Papal Mass serves to ‘welcome home’ recent convert to the faith
by Joe Bollig
ATCHISON — For most people, the quintessential Yankee Stadium experience is seeing the star player knock one out of the park.
For Benedictine College students Kristin Hingula and Doug Ramp, that’s more or less what happened.
Only for them, it was a Mass, not a game. And their star player was Pope Benedict XVI.
The two Ravens were among the 57,000 Catholics who crowded “The House That Ruth Built” on April 20 in New York City to worship at a Mass presided over by the Holy Father. For an afternoon, “Throw the bum out!” was replaced by, “Benedetto! Benedetto!”
Not only did the excitement of the event match any game played there, but it also exceeded it in reverence.
“You could tell that people were very excited to be there, especially during the procession, when the pope first came out in his popemobile,” said Hingula, a junior from St. Francis de Sales Parish in Lansing. “You could hear everyone yelling and chanting for him, and it was so cool to see the excitement that people had.”
“But it was definitely a reverent Mass,” she said. “One part that struck me was during the consecration. Fifty-seven-thousand-plus people were in the stadium, and everyone was just silent. Only the glory of God could do that.”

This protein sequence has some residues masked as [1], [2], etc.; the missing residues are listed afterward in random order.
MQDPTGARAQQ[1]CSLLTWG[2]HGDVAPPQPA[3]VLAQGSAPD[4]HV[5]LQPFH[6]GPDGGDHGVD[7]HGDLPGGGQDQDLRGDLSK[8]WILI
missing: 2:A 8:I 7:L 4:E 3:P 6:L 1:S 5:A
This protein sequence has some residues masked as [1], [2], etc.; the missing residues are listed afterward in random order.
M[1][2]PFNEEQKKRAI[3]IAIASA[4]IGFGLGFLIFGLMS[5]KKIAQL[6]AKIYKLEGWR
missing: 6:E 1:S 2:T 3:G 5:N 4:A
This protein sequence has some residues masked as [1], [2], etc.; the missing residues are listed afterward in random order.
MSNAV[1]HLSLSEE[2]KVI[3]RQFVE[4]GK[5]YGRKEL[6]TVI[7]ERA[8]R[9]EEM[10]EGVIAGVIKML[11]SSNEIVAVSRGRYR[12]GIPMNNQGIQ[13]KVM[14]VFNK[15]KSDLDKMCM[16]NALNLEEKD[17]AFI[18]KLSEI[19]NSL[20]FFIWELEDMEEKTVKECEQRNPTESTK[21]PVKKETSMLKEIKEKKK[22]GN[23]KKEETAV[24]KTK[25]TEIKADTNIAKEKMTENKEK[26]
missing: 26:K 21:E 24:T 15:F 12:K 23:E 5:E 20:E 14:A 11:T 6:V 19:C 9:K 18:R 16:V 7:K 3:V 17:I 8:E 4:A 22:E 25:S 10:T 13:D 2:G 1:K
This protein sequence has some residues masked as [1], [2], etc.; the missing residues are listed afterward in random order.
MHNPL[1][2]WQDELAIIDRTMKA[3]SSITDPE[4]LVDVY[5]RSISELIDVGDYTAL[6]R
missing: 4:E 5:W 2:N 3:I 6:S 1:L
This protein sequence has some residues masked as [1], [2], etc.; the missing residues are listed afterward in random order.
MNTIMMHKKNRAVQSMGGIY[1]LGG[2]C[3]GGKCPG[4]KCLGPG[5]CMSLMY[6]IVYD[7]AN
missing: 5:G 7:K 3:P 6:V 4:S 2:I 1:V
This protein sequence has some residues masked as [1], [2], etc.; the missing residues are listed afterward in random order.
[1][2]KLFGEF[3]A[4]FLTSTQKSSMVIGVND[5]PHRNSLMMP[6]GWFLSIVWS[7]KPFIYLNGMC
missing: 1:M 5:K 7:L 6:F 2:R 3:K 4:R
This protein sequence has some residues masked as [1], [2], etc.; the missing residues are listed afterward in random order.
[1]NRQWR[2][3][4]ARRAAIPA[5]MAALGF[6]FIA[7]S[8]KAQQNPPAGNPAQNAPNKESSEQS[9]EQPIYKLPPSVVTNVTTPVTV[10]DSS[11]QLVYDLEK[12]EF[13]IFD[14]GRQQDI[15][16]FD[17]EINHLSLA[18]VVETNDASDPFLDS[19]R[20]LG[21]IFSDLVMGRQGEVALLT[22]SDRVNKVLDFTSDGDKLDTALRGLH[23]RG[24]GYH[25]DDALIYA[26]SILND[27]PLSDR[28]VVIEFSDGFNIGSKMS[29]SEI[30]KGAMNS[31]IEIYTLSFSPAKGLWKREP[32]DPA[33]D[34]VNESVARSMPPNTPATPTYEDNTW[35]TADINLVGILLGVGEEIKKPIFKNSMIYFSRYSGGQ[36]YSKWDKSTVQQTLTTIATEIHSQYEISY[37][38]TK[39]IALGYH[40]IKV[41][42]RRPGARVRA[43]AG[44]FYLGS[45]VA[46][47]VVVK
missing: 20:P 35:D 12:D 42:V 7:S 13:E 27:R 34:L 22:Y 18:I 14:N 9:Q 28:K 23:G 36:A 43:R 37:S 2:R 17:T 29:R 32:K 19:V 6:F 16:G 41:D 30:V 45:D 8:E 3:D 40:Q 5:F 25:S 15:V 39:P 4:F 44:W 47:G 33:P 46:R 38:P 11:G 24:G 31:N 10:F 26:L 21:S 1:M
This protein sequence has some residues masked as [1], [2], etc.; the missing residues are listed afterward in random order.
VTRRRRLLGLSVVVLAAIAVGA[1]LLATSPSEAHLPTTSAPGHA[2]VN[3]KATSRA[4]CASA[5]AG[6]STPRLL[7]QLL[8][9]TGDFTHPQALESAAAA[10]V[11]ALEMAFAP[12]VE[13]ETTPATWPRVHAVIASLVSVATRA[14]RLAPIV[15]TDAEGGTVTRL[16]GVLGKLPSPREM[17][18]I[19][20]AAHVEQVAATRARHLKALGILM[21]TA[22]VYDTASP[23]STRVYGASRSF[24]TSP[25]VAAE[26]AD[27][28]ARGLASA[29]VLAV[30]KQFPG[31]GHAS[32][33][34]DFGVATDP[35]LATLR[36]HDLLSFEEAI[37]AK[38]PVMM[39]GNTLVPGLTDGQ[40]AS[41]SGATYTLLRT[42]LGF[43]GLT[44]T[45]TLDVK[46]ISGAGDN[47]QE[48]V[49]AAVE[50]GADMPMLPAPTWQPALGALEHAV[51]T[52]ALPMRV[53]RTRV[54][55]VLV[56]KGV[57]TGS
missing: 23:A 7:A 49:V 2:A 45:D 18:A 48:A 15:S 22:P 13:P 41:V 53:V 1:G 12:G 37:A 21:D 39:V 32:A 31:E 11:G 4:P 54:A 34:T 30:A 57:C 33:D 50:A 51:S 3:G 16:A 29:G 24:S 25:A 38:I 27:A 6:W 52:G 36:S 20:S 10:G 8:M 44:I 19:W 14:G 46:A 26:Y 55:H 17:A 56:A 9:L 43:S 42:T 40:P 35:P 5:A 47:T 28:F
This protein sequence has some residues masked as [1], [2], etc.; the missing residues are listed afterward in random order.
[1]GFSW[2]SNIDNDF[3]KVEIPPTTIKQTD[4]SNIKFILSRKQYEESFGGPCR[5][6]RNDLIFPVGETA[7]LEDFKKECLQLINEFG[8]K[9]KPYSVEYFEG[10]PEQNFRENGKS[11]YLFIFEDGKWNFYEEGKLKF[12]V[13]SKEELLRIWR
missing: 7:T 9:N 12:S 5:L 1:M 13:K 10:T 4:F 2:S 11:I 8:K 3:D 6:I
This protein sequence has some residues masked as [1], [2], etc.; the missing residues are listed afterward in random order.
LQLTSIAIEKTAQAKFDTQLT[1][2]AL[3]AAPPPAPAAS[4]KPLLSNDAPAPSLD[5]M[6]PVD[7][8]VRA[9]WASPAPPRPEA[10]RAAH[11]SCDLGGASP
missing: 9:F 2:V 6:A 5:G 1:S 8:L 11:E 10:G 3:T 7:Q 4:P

For Ramp, a freshman from St. Joseph Parish in Friend, Neb., attending the papal Mass was like being welcomed into the family anew.
“It was very powerful to me,” said Ramp, a convert to the Catholic faith. “It was incredible, beautiful and amazing.”
It brought him, he said, a deep and unexpected sense of peace.
“For me, it was like, ‘You know what? I’m finally part of the family,’” he said. “I’ve always felt like an outsider looking in, but here I’m having Mass with the pope. It was a completion of coming into the Catholic Church. The pope’s message of hope, love, pro-life and doing God’s will really hit home to me.”
Both Hingula and Ramp got their opportunity to attend the Mass by writing winning essays in a contest, held by the college, for two tickets donated by Archbishop Joseph F. Naumann.
“Archbishop Naumann was pretty incredible,” said Ramp. “He’s a very holy, humble man. He didn’t have to, but he gave us a wonderful dinner after the Mass.”
“It was such a beautiful meal,” he added, “and he talked about his experiences with the pope during the week and asked us questions. That was a big highlight — just to be in his presence.”
It’s too early to tell what kind of long-term impact their papal experience will have, said Hingula and Ramp. But, in the short term, they are working to share the spirit of the day.
“It sparked a fire in me that I want to share with others,” said Hingula. “I definitely hope it will last. I don’t see how it wouldn’t.”